The new capital and liquidity demands within Basel III and Solvency II are already putting financial pressure on banks to achieve real-time performance and risk management in order to minimise the risk and cost of managing liquidity and solvency. This will create a greater need for process efficiencies, better portfolio management and the consolidation of IT.

The financial services industry and its regulators continue to identify that implementing rules and process based technology is a key component of a robust program. Training and re-training sales, operations and compliance personnel will prove to be an operational burden and costly.

Therefore, financial services providers need to adopt a much more rules and process-centric approach to tackling compliance issues that provide the needed tools to align regulatory mandates with business objectives. This approach requires building complex compliance processes and rules into a repeatable, measurable framework that enforces corporate policies and controls, while managing day-to-day processes in a controlled manner. Banks can even go a step further by extending their use of technology to non-compliance areas. By matching compliance and non-compliance functions in one common platform, banks can meet both regulatory standards and increase revenue.

Incorporating rules-based compliance requirements such as KYC and suitability and affordability into the sales and on-boarding process will not only ensure full compliance based on risk type and customer profile, but will also improve on-boarding time, cross-sell and up-sell opportunities, resulting in increased revenue. Linking compliance practices with sales and operations in a centrally managed platform will enable the rules system to align all available customer information with internal policies. It should also provide recommendations on appropriate products as part of the sales process. This creates a single, unified environment for managing both business process and business rules, so these critical functions are never out of synch and are of course fully auditable. It also provides the much-needed transparency for regulators, while improving productivity and reducing costs.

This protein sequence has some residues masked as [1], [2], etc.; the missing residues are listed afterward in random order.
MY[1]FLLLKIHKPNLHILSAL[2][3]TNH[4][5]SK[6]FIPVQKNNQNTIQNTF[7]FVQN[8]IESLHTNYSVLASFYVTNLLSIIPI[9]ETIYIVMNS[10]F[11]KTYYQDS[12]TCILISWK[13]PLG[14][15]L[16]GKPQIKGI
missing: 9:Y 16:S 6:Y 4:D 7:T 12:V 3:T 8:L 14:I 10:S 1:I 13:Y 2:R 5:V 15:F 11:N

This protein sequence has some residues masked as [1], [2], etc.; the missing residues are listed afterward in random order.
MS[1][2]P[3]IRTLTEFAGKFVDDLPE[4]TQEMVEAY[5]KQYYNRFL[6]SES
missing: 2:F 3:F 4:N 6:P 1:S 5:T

Another great advantage of this process-centric approach is that it enables agility by allowing banks to re-use business policies and procedures and add ‘specialised’ layers of rules to implement new regulations, new products or business practices in a controlled environment. Using Business Process Management (BPM) solutions, banks can specialise how their processes, decision rules and data sources will work, thus aligning compliance practices with business goals and achieving full control and auditability.

As financial services providers have to comply with regulatory requirements across different geographies, products and lines of business, the BPM engine determines which processes, rules and data sources apply best in every situation based on the institutions specific business model. Furthermore, the system is intuitive and constantly ‘assesses’ each situation and customer interaction to define the next best action. This provides great personalisation of the service and the flexibility to tailor each offering/service to customer needs. It also provides a 360 degree view of the clients’ risks and portfolio. BPM technology ensures full auditability and control.

By automating compliance policies, rules and best business practices banks will be able to re-use and adapt existing processes, extending into new products, departments and geographies at minimum cost and at the same time accelerating compliance. In addition as product and customer risk change, financial institutions can manage these changes to risk in days vs months.

This will help financial services providers gain competitive edge and drive operational efficiency and customer satisfaction, while meeting the highest compliance standards in an ever-evolving regulatory landscape.